Click here to read the first article, or click here to send me a question.

 

Hello again, and welcome to the third part of the Guide.

This article tells you how to go from:

“Okay, we have people interested, now what?”

To:

“Omigod look at our first issue hot off the presses/internet, it’s BEAUTIFUL! We are so cool and thoughtful!”

I’ve written this in three parts: The “how to write an issue” checklist, a sample timeline for a monthly magazine, and an extremely long and non-mandatory special feature: “One year in the publishing life of the Yale Record“.

In the final section, I explain what we do during the year, and when. Whether you’re starting a magazine in the summertime or the middle of the school year, you should be able to pick up a similar rhythm.

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How to Start a College Magazine, Part Two: Recruitment and Staffing

Welcome to the second article in a four-part series on starting a college magazine. There’s a lot of information here; pick and choose whatever seems helpful. Click here to read the first article, or click here to send me a question.

 

Hello again! This time, I’m going to talk about finding people to work with you on your new publication.

If you think you already have enough people to get going, you can skip this article and read the next one. But I’d recommend recruiting even if you have friends working with you. Staffing can be unpredictable: people graduate, people leave school, and people move on. Having extra writers and editors rarely hurts, as long as you can keep your standards high.

 

How to Recruit Writers

And, of course, all the people who aren’t writers. Every publication’s needs will be different. However, I’ll explain the setup of the Yale Record, since we have a large staff, work in many different styles, and publish a lot of art.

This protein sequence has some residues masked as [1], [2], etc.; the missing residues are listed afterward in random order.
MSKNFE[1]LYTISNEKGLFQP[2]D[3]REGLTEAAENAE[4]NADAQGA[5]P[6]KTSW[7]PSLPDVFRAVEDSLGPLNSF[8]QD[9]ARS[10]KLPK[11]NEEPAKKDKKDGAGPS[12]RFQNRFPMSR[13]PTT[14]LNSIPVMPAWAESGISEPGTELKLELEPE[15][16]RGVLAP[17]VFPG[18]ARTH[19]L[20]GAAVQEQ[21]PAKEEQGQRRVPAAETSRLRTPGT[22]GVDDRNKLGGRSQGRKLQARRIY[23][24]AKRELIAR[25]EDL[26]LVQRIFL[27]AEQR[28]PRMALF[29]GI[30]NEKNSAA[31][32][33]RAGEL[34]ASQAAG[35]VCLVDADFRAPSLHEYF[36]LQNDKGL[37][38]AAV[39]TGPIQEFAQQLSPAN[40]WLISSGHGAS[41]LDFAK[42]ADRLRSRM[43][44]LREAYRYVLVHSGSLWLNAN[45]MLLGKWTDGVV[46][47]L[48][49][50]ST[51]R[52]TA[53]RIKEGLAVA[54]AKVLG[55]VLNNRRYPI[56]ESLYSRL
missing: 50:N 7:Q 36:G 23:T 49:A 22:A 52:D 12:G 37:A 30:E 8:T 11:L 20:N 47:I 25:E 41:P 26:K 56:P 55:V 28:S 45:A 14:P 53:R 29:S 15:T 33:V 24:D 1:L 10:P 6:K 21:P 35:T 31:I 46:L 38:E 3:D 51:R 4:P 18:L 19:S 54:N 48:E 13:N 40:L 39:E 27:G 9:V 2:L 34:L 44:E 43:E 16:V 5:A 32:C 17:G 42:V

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How to Start a College Magazine, Part One: Ground Rules and Structure

This is the first article in a four-part series on starting a college magazine, written by the Chairman of the Yale Record, America’s oldest humor magazine. There’s a lot of information here; pick and choose whatever seems helpful. 

 

As the chairman of the Yale Record, and the person whose email is connected to this web page, I get requests from students around the world to advise them on college magazine projects.

I looked around the internet to find resources on this, but most of them were written at least a decade ago, or applied only to newspapers, rather than the humor magazines/fashion blogs/scholarly journals people were asking me about. So I decided to write a series of posts explaining most of what I know about college publications.

This is part one of the guide, which deals with “ground rules”: things you should do, or think about, before you start writing and recruiting.

For part two, which deals with building a staff, click here. For part three, which deals with creating content, click here. For part four, which discusses growing your publication after you start producing material, click here.

I hope you find these posts helpful. If you have any questions they don’t answer, please post them in the comment section or contact me directly. I’m always happy to offer individual advice.